Ask your friends if they are aware of the contributions of biblical scholarship among Pentecostals. Do they follow what they believe to be Pentecostal or do they stand within the tradition of Pentecostal hermeneutics? Are they interested in what Pentecostals have to say or what they have to say; and do they simply equate the latter with the former? I would encourage your colleagues to start asking what it means to look at Scripture as a Pentecostal community rather than a Pentecostal individual. Perhaps therein lies the greatest opportunity for Pentecostal biblical scholarship.

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Wolfgang Vondey
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4 Responses to “Letter to a Pentecostal Scholar IV: opportunities for biblical scholarship”

  1. Ewen Butler says:

    Thanks for some more great reflections, Dr. Vondey! I have to admit I still wrestle somewhat with how a Pentecostal communal hermeneutic works out in practice. While Spirit and Scripture work in tandem, I find a sense of security in holding to the historical-critical method as perhaps a tool in the ‘hand’ of the Spirit to facilitate meaning. I may indeed have a fairly accurate self-understanding of what it meant for me or anyone else to have been a Pentecostal three decades ago. It was a time when few exegetes gave much attention to authorial intent. However, I have since become far more cautious! Navigating between what ‘seems like’ or ‘feels like’ how the Spirit is usng an ancient text versus its plain meaning arrived at through the use of historical-critical tools is still a challenge on the ground!!

    • Well said, Ewen. The challenge is not just a Pentecostal one, at least as far as engaging common interpretive methods. However, the issue I see as critical is much less the question if the historical-critical method (or any other method for that matter) is appropriate for Pentecostals. More significant for me is the individualization of biblical interpretation Pentecostals have adopted from an Evangelical mindset. I see in the work of Rickie Moore, Kenneth Archer, and others (and to the same extent also in theological hermeneutics in the writings of Amos Yong) a communal emphasis on biblical studies that I believe is missing in practice on the ground.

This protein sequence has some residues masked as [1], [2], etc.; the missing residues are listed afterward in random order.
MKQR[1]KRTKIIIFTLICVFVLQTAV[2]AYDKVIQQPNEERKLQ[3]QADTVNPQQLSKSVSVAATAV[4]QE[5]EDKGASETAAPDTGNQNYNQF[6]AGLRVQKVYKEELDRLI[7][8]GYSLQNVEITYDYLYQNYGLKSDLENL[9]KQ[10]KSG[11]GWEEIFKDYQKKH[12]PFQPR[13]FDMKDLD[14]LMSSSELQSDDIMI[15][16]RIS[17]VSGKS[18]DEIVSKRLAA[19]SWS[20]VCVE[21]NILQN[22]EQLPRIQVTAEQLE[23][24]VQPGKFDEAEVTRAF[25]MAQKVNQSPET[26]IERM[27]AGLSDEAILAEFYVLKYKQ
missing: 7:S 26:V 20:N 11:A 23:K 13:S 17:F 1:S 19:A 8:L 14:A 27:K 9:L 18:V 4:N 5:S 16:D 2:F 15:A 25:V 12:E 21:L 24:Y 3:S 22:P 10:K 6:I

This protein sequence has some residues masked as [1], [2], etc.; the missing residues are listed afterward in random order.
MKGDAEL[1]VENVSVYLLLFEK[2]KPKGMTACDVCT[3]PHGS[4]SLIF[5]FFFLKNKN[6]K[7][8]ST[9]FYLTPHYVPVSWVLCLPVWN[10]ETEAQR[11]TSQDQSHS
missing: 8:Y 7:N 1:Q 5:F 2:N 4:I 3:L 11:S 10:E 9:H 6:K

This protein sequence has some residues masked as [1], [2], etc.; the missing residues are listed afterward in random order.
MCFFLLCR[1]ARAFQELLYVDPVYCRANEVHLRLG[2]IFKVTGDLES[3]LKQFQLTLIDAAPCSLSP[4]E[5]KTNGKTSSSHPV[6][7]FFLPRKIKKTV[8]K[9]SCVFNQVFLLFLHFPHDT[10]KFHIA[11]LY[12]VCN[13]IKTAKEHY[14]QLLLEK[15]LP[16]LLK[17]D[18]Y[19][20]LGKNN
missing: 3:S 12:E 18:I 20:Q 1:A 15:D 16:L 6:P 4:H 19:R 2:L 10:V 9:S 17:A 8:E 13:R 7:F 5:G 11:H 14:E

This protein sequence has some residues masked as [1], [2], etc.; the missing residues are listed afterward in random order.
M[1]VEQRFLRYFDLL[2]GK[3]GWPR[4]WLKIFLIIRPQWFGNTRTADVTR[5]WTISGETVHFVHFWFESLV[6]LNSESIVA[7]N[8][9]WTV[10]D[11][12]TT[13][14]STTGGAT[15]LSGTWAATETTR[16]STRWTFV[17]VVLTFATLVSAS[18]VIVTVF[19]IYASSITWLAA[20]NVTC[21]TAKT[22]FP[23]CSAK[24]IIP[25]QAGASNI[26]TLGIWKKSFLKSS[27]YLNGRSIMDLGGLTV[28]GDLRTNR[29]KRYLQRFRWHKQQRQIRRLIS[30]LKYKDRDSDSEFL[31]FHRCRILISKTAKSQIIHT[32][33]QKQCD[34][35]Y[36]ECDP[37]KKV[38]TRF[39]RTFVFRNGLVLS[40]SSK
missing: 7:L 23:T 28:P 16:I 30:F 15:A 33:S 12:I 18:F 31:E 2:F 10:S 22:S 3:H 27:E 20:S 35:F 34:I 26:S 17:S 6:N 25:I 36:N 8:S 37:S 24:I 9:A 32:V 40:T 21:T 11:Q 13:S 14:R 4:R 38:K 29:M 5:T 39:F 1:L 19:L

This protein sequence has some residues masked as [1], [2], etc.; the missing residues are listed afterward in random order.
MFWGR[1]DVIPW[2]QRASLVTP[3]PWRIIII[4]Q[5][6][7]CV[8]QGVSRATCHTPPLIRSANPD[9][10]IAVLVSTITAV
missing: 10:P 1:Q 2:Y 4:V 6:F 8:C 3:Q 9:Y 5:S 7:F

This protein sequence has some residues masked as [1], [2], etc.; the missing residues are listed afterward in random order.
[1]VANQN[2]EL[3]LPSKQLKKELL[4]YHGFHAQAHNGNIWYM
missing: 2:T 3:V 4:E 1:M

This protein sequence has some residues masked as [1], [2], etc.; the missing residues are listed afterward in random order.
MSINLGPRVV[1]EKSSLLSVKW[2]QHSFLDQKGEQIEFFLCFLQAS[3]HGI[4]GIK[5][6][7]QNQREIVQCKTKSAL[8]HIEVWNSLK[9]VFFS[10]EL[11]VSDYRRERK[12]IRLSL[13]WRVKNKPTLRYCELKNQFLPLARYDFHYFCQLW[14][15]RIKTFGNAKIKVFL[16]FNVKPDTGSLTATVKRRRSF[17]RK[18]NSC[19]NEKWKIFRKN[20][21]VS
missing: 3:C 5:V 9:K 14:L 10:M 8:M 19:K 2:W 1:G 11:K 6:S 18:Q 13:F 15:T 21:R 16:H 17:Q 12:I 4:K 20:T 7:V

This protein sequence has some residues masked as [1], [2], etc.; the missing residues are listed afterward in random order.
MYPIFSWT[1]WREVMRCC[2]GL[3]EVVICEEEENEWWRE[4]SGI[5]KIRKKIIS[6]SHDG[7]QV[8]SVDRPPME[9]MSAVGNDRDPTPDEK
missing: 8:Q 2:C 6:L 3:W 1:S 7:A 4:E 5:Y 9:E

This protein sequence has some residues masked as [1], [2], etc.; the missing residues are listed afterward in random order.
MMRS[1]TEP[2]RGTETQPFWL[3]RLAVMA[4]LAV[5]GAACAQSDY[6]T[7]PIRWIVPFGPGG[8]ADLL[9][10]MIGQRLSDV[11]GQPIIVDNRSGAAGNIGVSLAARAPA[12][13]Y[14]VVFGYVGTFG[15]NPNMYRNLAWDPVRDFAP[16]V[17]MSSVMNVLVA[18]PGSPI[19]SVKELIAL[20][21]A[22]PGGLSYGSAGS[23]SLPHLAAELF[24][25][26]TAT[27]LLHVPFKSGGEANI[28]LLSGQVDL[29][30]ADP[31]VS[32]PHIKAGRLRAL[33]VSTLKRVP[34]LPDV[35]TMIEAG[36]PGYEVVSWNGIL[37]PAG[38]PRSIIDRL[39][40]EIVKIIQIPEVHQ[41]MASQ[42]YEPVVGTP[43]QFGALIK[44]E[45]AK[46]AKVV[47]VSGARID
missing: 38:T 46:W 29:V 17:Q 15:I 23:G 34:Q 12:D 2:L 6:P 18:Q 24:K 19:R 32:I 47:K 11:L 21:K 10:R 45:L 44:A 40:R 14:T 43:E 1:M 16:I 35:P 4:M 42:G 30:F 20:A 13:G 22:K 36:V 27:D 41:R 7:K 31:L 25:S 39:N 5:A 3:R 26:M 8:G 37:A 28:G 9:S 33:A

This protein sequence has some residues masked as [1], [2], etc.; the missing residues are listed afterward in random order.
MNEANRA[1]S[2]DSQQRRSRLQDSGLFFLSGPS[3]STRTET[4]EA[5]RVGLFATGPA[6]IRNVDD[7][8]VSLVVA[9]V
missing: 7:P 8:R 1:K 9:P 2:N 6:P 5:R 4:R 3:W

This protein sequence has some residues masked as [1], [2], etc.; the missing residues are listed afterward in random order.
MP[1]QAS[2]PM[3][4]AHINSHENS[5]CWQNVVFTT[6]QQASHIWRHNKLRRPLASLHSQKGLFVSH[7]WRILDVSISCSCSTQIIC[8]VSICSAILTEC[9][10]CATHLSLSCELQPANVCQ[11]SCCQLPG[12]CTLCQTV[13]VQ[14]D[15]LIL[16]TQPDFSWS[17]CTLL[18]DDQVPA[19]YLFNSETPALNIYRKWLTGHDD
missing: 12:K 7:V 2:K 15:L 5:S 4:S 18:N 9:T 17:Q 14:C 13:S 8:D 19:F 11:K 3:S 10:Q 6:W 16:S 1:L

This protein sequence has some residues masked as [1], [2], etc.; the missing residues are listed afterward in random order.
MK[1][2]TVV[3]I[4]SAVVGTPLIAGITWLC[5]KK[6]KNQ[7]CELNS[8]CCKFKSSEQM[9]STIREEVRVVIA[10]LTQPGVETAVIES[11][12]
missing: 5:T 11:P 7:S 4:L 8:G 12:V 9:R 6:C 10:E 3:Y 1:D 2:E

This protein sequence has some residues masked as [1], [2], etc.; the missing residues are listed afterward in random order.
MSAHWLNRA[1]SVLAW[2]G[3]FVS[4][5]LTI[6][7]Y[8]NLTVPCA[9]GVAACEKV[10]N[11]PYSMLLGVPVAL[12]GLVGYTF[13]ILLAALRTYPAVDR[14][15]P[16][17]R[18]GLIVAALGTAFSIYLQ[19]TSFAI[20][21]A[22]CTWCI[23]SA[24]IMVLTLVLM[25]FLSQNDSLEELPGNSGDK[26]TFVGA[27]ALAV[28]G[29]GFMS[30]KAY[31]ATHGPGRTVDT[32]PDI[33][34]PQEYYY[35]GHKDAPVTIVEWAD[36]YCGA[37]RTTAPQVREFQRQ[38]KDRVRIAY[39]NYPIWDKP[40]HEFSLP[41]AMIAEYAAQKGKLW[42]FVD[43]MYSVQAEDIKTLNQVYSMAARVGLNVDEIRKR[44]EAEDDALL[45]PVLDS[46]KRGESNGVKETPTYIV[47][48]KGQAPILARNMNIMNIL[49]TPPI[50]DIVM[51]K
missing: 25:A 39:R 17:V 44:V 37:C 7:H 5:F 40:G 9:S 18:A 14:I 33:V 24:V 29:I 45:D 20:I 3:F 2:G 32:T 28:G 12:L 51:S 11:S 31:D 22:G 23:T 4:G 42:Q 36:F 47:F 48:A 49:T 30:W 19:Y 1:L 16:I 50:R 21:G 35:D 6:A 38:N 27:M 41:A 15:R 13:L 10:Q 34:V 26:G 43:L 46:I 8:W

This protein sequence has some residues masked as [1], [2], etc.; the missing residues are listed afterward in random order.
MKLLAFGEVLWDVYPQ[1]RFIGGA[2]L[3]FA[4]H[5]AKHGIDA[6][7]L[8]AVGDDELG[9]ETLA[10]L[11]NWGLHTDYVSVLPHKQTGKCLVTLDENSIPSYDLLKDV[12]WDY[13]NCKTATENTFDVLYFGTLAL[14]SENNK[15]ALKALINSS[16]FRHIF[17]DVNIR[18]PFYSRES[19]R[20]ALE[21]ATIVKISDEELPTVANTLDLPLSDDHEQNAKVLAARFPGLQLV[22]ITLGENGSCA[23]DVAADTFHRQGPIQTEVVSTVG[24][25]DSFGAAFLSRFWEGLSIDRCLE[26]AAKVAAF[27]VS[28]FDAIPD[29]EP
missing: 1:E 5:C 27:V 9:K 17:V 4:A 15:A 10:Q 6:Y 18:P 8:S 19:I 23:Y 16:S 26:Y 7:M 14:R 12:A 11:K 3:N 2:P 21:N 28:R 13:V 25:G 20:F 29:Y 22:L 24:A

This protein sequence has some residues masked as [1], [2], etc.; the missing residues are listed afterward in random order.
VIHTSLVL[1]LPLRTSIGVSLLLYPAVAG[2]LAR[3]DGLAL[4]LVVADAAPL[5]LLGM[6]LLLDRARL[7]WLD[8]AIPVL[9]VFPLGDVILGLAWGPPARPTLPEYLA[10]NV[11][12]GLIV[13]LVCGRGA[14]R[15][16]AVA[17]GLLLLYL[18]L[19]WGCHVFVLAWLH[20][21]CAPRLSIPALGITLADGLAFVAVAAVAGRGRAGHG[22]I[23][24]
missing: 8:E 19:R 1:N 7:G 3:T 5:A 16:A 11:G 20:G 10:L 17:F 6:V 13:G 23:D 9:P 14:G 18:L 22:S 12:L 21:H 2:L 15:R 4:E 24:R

2. Jon Ruthven says:

    Pentecostal scholarship in fact *does* bring something to the table. For example, I was amazed to discover that traditional scholarship had never noted (as far as I was able to discover) the climactic quotation of arguably the most important speech in Christian history: Peter’s (Luke’s) Pentecost sermon. The content of Isa 59:21 cited in Acts 2:39, it seems, was simply too “Pentecostal” for traditional scholarship to acknowledge, particularly as it asserted that the essence of the New Covenant, was not a sacrifice for sins, but the gift of the prophetic Spirit. (“‘This Is My Covenant with Them’: Isa 59:21 as the Programmatic Prophecy of the New Covenant in Acts,” JPT 17 (2008), 2 parts. This was a revolutionary insight for me–to the extent that it reframed my understanding of the Christian message. It’s summarized in *What’s Wrong with Protestant Theology* (Tulsa: Word & Spirit).

    • Thanks for the tip, Jon. It reminds me of one of the influential texts in my career, “Deuteronomy and the Fire of God” by Rickie Moore (JPT 7, 1995, 11-33). It portrays what happens at Pentecost in the terms of the fiery revelation of God at Mt. Horeb. Here Pentecostal hermeneutical method and interpretation of content come together.